Temple of Saint Sergius and Saint Bacchus

Temple of Saint Sergius and Saint Bacchus
Temple of Saint Sergius and Saint Bacchus
Anonim

Often the great constructions that we all know are inspired by other smaller works that are unknown to the general public, so, for example, all art lovers know the importance that the church of Hagia Sophia in Constantinople has for Byzantine art, but few people know that Hagia Sophia is inspired by a previous church, the temple of Saint Sergius and Saint Bacchus, an Orthodox church that today functions as a mosque and that we analyze here.

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The church of Saint Sergius and Saint Bacchus is one of the best examples of Byzantine architecture that has come down to us and, as we have already pointed out, served as inspiration for the architects who built the temple of Saint Sophia so that, in Istanbul it is known as Little Sofia.

The temple dates from the 6th century AD. and in its origins tradition and legend are mixed; it seems that the emperor Justin I sentenced his nephew Justinian to death for treason against his person and shortly before he was executed, the saints Sergius and Bacchus appeared in a dream of the emperor to assure him the loy alty of Justinian who, by way of thanks, raised the temple when he came to the imperial throne.

It seems that the temple was built between the Palace of Hormisdas and the church of San Pedro and San Pablo, soon becoming one of the most important religious centers in the city. With theneighboring church shared the narthex, but also the atrium and the propilia or entrance. On the outside, the temple has brick walls reinforced with rows of stone and on the floor plan the building has an octagonal plan that is inscribed within a square.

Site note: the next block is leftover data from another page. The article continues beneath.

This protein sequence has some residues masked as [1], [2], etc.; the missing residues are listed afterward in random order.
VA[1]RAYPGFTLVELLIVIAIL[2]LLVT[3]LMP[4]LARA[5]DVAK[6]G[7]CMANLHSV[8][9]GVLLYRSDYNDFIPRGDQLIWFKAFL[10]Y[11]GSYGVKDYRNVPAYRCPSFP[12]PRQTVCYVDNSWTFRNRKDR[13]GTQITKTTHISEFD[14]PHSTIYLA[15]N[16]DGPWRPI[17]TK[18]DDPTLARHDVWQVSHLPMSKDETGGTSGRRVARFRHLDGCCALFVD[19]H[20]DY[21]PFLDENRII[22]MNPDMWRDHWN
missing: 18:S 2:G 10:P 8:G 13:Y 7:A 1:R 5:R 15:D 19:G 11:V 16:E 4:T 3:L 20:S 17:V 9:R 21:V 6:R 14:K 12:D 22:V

As for the interior of the temple, a beautiful two-story colonnade stands out, and despite the fact that today nothing of the interior decoration is preserved, the chroniclers of the period have left writings detailing a rich decoration with golden mosaics and marble walls. Today the church has undergone some modifications to adapt it to Muslim worship, however, it is believed that the internal decoration of the building disappeared with the iconoclastic fever of the 8th century.

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